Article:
KIAWAH ISLAND, S.C. — John Daly will prove that Thursday’s 4-under 68 is no fluke by contending this weekend at the PGA Championship.
There. I said it.
It’s not only what most of the crowd here at the Ocean Course wants. There’s plenty of sound golf logic behind it, despite the fact he hasn't been a steady member of the PGA Tour since 2007 and currently ranks 219th in the world.
The wind and the course conditions are such in the South Carolina Lowcountry that it will take a fearless hitter to keep the scores steady. The kind of guy who has beaten himself up more than any one bad swing or weather forecast ever could.
There's no one on tour that meets those qualifications like Daly, both in his resolve and the long ball to contend with Kiawah Island's brutal length.
“The long par-4s at least give you a risk-reward,” he told reporters Thursday after his dream of an opening round. “If you’re long, you can take it on with a driver and take the chance, but if you hit a fairway–I hit a 9-iron I think it was 12 or 13 today, which in a practice round when you hit 2-iron or 3-wood off the tee, I was hitting 4-wood in there. It’s just a course that I feel like I’ve got to take it on.”
That’s the approach that creates a commonality among his diverse legion of fans. A fraternity crew leader from nearby College of Charleston was stalking him on the practice green Friday because he loves the reckless abandon that makes Daly try this with David Feherty.
The frat guy was chatting up a father of five who took advantage of the PGA’s new family-friendly, 17-and-under-get-in-free policy to catch a glimpse of his hero. He watched the full “Feherty” interview, not just what went viral, and for him, the courage to be blunt about all his warts is what has and continues to grow his legend status.
“He’s so damned honest and just keeps battling,” the father said. “For everything about him I don’t want my kids to know about, the will and the never-say-die fight, I want my kids to see it.”
And he was equally eager to get his kids to the driving range to see Daly bomb his drives in neon-polka-dotted black pants, sandwiched between a sea of khakis.
“I want my kids to be who they are, find who they are and then own it,” he said. “Seeing him in those pants, that’s an image words can’t convey.”
It makes him a joke to many, who feel he’s closer to the days when he pawned memorabilia in his RV at the Augusta Hooters than to actually contending in a major.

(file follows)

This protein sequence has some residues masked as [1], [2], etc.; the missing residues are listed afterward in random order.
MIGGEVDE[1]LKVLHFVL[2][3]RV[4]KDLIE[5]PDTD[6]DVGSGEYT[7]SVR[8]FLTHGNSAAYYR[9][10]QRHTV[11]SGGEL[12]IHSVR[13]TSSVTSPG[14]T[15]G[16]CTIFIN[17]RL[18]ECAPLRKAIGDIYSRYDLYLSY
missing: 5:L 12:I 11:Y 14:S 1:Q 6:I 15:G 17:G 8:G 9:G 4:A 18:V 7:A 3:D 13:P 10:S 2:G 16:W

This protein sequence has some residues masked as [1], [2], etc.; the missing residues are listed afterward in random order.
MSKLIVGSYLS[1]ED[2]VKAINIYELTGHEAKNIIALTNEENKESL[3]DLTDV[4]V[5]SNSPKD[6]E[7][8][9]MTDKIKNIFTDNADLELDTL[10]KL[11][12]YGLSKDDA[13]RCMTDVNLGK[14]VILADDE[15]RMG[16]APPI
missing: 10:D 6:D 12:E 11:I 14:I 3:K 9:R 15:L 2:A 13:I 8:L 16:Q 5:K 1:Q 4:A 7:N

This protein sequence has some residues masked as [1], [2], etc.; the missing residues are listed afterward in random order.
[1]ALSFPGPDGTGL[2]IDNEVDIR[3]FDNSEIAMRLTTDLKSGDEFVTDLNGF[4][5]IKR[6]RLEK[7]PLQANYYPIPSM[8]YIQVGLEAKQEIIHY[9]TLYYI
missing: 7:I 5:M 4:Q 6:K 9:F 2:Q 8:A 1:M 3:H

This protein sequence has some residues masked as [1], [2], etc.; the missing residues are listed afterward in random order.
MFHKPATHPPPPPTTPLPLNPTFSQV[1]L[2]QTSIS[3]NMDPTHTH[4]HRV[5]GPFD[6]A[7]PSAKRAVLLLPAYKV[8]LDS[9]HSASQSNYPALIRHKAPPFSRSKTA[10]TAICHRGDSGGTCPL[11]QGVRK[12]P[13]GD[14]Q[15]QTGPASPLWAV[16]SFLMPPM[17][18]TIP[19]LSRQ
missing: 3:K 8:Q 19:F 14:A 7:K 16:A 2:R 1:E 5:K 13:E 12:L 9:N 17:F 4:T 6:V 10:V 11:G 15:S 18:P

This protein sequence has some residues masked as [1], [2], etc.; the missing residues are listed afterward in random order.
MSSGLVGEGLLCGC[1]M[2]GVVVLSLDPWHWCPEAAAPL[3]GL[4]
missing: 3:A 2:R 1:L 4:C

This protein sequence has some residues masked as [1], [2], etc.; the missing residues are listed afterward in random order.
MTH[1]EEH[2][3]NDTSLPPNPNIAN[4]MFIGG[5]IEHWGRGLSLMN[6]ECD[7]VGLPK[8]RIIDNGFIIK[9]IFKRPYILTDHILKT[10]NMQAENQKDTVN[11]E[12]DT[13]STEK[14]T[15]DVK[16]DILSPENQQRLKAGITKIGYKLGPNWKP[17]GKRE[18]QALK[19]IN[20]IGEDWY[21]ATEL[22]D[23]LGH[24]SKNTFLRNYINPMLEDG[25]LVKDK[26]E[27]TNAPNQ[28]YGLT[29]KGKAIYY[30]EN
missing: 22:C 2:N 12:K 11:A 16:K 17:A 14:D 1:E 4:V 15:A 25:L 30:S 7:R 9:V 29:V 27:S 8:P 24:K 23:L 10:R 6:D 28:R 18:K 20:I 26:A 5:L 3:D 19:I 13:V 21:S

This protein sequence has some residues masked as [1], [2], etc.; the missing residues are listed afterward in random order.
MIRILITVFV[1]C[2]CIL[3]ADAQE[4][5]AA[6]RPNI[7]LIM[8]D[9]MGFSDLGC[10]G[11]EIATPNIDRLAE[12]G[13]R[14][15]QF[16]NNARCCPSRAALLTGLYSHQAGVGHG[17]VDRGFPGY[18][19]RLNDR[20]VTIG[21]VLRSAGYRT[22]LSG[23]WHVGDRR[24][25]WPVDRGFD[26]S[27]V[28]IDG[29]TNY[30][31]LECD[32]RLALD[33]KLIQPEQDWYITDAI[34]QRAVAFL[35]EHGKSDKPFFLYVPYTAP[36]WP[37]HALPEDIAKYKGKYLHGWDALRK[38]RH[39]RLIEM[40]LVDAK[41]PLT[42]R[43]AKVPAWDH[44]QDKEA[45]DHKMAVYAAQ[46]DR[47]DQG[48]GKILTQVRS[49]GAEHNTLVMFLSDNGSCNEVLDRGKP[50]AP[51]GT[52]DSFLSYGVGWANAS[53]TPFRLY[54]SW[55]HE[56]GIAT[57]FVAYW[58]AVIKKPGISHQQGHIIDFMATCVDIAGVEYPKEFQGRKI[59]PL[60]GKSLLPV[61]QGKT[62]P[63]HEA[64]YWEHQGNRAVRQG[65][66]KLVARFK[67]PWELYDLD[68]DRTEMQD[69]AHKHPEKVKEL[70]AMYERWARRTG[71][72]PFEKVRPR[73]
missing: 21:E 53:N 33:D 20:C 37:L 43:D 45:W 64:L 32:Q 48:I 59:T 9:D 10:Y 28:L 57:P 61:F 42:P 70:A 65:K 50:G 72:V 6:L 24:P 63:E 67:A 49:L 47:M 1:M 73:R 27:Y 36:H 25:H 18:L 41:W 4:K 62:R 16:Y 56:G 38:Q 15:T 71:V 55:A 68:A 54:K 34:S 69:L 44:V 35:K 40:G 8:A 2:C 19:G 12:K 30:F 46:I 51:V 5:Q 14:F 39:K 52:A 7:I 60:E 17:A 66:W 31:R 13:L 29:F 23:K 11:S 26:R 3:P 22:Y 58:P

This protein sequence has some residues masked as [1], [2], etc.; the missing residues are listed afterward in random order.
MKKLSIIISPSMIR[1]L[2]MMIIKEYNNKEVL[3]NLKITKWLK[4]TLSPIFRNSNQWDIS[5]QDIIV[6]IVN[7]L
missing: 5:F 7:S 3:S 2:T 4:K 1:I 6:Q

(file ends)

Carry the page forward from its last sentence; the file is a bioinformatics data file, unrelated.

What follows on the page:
To those, he’s the Rickey Henderson of golf, a guy so far past his prime who may not know when to stop swinging but is just grinding out qualifying rounds for the love of the game. Many golf pundits see his lifetime presence at the PGA and just cackle.
Keep laughing. When you don’t pay attention to his game, that’s when even the most boisterous, outspoken guy on tour can sneak up on a leaderboard.
“I played solid in Canada except for one hole. I played my best ball-striking rounds at the British Open this year but couldn’t get any breaks,” Daly said. “Then starting in Qatar, I finished fourth, just gave me a little confidence. The grinding, get on a little run six, seven, eight weeks in a row, I’m getting a lot of confidence.”
Beyond the confidence in his swing and his short game, there’s a will that goes beyond just wanting to be happy to be at a tournament. He’ll play in Europe, he’ll play on the Web.com tour, whatever it takes to getting back to being a regular contender on the PGA Tour.
“None of us are very far from being top 50 guys,” he said. “You have to adapt. I just believe if I keep telling myself, I’ll get where I want to be instead of being negative. That’s really all you can do.”
His leaderboard swings could be violent this weekend—he bogeyed the first three holes of his second round Friday. But I'm sticking with him.
It’s that battle to fight through those ebbs and flows that makes him so relevant to the fans and a guy that once he sniffs the leaderboard, we’d be silly to count out.
“It’s just like my golf game,” he said. “It is up and down, but so is my life, and everybody’s life is up and down. It’s how we battle to get through it, and I think people relate to that.”